The ethics of social media analytics in migration studies

Jamie Mahoney, Kahina Le Louvier, Shaun Lawson

Research output: Chapter in Book/Report/Conference proceedingChapterpeer-review

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The prevalence of social media platforms and their use across the globe makes them attractive options for studying large groups of people, particularly when some of these platforms provide access to large amounts of structured data. However, with the collection, storage and use of this data comes ethical and legal responsibilities, which are particularly important when looking at social groups such as migrants who are often stigmatised and criminalised. Various guidelines, frameworks and laws have been developed to ensure social media data is used in the most ethical way. However, they have quickly evolved within the past few years and are scattered across various fields and domains. To help researchers navigate these issues, this chapter provides an overview of the ethical considerations of studying migration via social media platforms. Building on relevant academic literature as well as national and supranational frameworks and legislations, we review how the main ethical issues related to social media research have been discussed in the past 20 years and outline good practice examples to mitigate them. This overview is designed to provide researchers with theoretical and practical tools to consider and mitigate the ethical challenges related to social media research in migration-related contexts.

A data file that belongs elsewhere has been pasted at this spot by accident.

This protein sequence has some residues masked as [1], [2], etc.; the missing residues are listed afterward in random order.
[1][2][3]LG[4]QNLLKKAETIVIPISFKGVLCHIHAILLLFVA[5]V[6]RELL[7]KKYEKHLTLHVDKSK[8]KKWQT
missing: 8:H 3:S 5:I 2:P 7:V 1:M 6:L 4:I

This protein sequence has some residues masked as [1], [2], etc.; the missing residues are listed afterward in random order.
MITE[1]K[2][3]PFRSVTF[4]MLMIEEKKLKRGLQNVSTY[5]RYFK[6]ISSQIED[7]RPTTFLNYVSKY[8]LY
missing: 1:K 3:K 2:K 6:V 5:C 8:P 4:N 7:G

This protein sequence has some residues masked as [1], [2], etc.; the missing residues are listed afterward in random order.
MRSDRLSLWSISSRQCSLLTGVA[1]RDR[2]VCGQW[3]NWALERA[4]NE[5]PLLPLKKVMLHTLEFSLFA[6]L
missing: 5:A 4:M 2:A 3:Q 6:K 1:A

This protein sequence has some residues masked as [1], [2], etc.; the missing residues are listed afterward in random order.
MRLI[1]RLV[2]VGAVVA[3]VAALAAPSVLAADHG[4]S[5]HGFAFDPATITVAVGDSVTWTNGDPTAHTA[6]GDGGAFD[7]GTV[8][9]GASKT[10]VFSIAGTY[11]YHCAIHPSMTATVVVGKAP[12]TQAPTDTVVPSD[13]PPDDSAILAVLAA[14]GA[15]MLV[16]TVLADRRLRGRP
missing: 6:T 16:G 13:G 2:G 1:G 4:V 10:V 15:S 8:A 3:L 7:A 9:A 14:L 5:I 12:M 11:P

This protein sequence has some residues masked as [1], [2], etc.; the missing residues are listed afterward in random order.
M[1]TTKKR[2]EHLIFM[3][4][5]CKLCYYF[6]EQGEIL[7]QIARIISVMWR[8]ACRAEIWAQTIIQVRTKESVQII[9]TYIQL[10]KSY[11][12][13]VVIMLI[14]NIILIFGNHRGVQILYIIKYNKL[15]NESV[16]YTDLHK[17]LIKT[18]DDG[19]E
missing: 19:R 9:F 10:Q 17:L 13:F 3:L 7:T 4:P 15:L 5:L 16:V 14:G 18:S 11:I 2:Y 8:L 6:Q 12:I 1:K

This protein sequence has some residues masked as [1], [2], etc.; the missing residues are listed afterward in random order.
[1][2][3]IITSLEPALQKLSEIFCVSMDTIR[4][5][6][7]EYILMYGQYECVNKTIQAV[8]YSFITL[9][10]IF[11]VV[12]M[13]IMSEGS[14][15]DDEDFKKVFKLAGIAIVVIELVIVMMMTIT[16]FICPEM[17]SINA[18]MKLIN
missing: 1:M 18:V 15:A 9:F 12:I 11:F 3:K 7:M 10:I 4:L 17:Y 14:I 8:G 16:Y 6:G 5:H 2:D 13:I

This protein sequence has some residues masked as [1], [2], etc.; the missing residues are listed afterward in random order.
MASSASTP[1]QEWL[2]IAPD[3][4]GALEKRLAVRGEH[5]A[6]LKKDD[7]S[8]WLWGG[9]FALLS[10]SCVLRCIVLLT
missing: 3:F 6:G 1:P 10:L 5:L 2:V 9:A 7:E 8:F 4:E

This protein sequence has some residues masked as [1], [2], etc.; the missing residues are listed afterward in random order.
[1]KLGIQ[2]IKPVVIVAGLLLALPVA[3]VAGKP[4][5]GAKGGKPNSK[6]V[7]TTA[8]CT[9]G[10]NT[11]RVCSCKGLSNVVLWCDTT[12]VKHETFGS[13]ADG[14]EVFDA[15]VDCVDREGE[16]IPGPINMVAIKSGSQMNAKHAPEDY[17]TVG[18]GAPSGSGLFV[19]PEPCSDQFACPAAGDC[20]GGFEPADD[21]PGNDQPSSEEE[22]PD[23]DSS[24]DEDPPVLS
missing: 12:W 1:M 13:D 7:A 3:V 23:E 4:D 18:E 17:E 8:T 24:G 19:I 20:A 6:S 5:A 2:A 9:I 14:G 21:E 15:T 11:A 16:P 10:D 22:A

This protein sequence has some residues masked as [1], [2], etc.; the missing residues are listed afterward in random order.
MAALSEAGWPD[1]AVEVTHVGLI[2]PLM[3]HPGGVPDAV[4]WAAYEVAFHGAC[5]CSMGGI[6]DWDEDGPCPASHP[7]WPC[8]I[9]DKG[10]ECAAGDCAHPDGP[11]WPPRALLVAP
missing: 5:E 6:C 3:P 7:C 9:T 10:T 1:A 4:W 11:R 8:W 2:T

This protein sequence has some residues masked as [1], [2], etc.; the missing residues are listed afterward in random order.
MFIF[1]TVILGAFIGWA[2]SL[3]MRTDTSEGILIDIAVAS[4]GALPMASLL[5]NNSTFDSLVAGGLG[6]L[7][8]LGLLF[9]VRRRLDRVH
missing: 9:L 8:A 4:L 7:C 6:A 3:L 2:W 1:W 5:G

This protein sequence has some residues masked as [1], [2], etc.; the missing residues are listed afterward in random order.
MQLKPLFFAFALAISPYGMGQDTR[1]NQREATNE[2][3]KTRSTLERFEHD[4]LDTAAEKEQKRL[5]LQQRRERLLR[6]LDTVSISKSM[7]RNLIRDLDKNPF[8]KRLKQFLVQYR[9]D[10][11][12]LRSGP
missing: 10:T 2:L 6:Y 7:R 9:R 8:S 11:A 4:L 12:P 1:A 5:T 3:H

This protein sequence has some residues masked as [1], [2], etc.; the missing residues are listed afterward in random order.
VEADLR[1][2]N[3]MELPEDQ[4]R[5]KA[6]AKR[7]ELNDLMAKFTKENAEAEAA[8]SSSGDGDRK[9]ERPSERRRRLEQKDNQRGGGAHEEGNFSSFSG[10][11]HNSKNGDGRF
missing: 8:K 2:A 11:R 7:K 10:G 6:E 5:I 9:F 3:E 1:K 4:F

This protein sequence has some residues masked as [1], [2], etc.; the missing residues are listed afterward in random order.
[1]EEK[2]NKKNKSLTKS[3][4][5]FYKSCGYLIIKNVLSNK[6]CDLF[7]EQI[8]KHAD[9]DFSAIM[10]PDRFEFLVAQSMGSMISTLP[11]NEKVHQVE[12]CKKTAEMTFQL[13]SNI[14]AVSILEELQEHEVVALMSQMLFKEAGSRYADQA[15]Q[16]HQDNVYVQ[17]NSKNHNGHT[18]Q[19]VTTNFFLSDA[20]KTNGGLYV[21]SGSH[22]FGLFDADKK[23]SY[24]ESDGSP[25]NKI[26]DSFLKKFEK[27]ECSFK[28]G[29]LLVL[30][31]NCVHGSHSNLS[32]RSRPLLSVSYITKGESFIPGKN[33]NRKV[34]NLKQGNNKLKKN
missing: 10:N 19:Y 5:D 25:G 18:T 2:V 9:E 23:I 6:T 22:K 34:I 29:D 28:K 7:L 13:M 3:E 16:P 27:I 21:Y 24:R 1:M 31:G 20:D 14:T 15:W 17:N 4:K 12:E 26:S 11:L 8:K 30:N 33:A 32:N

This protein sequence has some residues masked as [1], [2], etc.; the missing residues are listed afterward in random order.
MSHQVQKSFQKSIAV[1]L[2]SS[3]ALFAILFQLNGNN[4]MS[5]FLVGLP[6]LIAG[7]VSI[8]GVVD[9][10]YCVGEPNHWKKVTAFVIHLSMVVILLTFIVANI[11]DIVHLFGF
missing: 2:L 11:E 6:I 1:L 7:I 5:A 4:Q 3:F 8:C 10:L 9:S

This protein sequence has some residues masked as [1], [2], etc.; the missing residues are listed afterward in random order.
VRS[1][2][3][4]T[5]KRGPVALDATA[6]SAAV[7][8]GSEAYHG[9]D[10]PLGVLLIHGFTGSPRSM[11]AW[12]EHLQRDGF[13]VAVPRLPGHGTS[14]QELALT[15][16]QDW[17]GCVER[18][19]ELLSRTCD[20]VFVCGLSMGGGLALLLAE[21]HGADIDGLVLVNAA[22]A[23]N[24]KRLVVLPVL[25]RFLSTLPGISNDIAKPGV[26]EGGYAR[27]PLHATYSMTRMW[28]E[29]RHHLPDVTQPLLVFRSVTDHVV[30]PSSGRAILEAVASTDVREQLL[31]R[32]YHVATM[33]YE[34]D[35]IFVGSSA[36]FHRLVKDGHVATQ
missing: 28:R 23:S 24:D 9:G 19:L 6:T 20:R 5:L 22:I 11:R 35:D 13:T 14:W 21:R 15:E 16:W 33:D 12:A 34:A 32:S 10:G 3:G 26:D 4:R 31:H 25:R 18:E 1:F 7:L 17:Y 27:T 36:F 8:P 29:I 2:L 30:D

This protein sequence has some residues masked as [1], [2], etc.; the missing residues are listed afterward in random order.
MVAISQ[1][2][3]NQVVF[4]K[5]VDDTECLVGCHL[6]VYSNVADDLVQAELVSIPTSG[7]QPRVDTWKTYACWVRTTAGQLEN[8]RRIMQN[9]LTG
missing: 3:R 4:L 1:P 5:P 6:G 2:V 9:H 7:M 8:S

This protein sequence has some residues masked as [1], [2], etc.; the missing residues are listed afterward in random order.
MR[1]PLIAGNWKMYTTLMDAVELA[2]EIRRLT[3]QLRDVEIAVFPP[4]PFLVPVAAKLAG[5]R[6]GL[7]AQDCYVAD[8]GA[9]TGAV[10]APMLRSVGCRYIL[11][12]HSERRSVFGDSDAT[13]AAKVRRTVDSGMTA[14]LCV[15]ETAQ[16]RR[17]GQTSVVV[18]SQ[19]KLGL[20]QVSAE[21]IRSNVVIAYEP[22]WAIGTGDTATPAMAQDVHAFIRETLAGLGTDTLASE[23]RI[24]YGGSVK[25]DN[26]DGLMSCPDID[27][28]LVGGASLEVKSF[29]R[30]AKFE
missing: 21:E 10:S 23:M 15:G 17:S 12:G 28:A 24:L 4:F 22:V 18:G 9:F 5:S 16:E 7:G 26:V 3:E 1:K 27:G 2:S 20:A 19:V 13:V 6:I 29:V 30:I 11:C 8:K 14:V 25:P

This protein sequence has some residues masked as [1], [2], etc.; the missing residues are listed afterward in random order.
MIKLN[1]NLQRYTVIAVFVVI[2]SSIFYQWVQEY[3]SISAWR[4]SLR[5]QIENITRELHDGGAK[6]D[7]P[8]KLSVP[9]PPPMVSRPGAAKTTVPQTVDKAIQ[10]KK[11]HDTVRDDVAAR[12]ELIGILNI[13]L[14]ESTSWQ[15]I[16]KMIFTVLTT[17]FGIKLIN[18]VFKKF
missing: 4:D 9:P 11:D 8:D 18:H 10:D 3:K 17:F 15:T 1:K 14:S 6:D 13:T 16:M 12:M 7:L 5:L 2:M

Original languageEnglish
Title of host publicationInformation and Communications Technology in Support of Migration
EditorsBabak Akhgar, Karen Latricia Hough, Yara Abdel Samad, Petra Saskia Bayerl, Anastasios Karakostas
Place of PublicationCham, Switzerland
Number of pages14
ISBN (Electronic)9783030932664
ISBN (Print)9783030932657, 9783030932688
Publication statusPublished - 1 Jun 2022

Publication series

NameSecurity Informatics and Law Enforcement
ISSN (Print)2523-8507
ISSN (Electronic)2523-8515


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